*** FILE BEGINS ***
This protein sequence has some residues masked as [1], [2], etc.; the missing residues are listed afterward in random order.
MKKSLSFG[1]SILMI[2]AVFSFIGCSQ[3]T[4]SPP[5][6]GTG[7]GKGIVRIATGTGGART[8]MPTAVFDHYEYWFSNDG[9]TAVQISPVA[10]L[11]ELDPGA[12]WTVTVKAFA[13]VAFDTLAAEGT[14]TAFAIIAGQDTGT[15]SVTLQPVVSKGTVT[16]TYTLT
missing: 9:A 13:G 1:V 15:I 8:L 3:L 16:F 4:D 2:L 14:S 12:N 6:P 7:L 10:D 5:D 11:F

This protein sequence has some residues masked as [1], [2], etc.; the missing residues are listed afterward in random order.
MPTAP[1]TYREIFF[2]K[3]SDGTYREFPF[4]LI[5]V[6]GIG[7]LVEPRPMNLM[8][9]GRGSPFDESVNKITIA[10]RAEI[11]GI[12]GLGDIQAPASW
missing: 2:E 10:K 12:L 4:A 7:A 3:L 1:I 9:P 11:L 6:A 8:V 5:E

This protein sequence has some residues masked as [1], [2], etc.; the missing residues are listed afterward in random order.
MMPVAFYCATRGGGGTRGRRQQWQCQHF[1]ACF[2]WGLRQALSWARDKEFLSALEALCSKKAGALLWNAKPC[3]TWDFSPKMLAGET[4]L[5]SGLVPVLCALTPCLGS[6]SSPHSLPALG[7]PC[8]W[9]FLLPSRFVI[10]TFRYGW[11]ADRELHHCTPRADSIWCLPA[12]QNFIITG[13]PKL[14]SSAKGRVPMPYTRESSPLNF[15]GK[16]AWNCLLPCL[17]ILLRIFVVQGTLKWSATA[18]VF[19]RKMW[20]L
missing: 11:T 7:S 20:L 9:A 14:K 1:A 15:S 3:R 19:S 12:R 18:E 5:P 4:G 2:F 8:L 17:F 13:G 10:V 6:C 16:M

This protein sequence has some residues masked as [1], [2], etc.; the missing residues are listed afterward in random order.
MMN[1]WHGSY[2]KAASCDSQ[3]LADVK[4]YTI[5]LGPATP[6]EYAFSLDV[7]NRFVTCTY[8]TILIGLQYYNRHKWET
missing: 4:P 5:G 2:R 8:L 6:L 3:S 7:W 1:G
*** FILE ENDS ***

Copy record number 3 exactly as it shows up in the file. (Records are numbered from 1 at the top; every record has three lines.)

This protein sequence has some residues masked as [1], [2], etc.; the missing residues are listed afterward in random order.
MMPVAFYCATRGGGGTRGRRQQWQCQHF[1]ACF[2]WGLRQALSWARDKEFLSALEALCSKKAGALLWNAKPC[3]TWDFSPKMLAGET[4]L[5]SGLVPVLCALTPCLGS[6]SSPHSLPALG[7]PC[8]W[9]FLLPSRFVI[10]TFRYGW[11]ADRELHHCTPRADSIWCLPA[12]QNFIITG[13]PKL[14]SSAKGRVPMPYTRESSPLNF[15]GK[16]AWNCLLPCL[17]ILLRIFVVQGTLKWSATA[18]VF[19]RKMW[20]L
missing: 11:T 7:S 20:L 9:A 14:K 1:A 15:S 3:R 19:S 12:R 18:E 5:P 4:G 2:F 8:L 17:F 13:G 10:V 6:C 16:M